Regional body moving to sanction member states who bar free movement of skilled workers
CARICOM governments are moving to block nationals of countries who opt out of receiving skilled workers from benefiting from that right in other member states.
The stance is being backed by Jamaican business interests, and former Prime Minister Bruce Golding, who has lamented that the lack of full freedom of movement remains an “indictment” on the 48-year-old bloc.
The annual CARICOM heads of government meeting is scheduled to start tomorrow, and among the big items is dealing with an opinion from the Caribbean Court of Justice (CCJ) which said governments cannot stop nationals from a non-reciprocating state from claiming the rights in other participating countries.
Leaders intend to amend the Revised Treaty of Chaguaramas (RTC) which established CARICOM and the CARICOM Single Market and Economy (CSME) under which the free movement of certain categories of skilled workers falls.
In 2018, CARICOM expanded the list of workers who could move freely throughout the region to include security guards and agricultural workers.
However, at a meeting the following year, St Kitts and Nevis and Antigua and Barbuda were permitted to opt out of accommodating the change for five years, which Article 27 of the RTC allows.
The two less developed CARICOM members expressed concerns about the socio-economic impact of allowing workers into their island whom they feared would compete against locals.
But other states worried that on such a fundamental issue as free movement, CARICOM could find itself in a situation where some countries are forced to grant favours their nationals won’t receive.
It was on that basis CARICOM sought an advisory opinion from the CCJ, the only tribunal that can pronounce on the RTC, on two issues – whether a member state can lawfully opt out of the free movement of skilled workers regime and whether nationals of such countries are entitled claim benefits when they turn up at other states.
St Kitts and Nevis and Antigua agreed that the decision of the Conference of Heads of Government, CARICOM’s highest decision-making body, was lawful.
However, they differed on reciprocity, with Antigua arguing that an opt-out country cannot “reasonably” want its citizens given favoured status, while St Kitts said the current RTC does not express any contrary intention that nationals could not benefit if their own country was not implementing a decision.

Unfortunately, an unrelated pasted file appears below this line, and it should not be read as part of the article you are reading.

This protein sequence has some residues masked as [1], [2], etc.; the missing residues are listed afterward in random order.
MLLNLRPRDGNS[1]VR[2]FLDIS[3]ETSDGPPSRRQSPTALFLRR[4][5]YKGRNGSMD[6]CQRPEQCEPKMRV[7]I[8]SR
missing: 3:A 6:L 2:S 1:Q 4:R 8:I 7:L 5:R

CARICOM shared Antigua’s view.
The CCJ held that key to the legality of opt-outs was the extent to which it could impact the free movement of labour which it declared was a fundamental objective of CARICOM.
The court said the decision to permit St Kitts and Antigua to delay implementing the decision to facilitate security guards and agricultural workers was reasonable and did not represent a “grave and irremediable” threat to the key objective.
It emphasised that the duration was temporary and only related to two of the categories of skilled workers.
‘REPLETE’ WITH EXEMPTIONS
On reciprocity where the favours and privileges of one state to the citizens of another are expected to be returned, the CCJ held that the conference does not have the power to agree that nationals of a non-reciprocating state cannot benefit from the rights in another state.
The court said Article 27 only gave the conference the power to allow states to opt out of implementing the obligations that flow from a decision of any arm of CARICOM.
It said RTC is “replete” with exemptions from the reciprocity principle and acknowledged member states may be at different development stages, which would get different treatment to ensure economic viability.
“There is, therefore, an onus on the member states to extend to the agricultural workers and security guards of Antigua and Barbuda and St Kitts and Nevis the right to seek employment in their respective states,” said the five-member panel of judges which included president, Justice Adrian Saunders.
The CCJ concluded that opt-outs are to be treated as non-reciprocal in character.
“There is nothing to prevent nationals of a state that opts out of a decision from enjoying the benefit of that decision, even as their own state, for a period of time, is permitted not to be bound by the obligations of the decision,” noted the opinion obtained by The Sunday Gleaner.
Technocrats at the Guyana-based CARICOM Secretariat said an implication of the CCJ’s opinion is that if leaders agreed to restrict rights of nationals from non-reciprocating states, CARICOM could be sued and declarations made against it.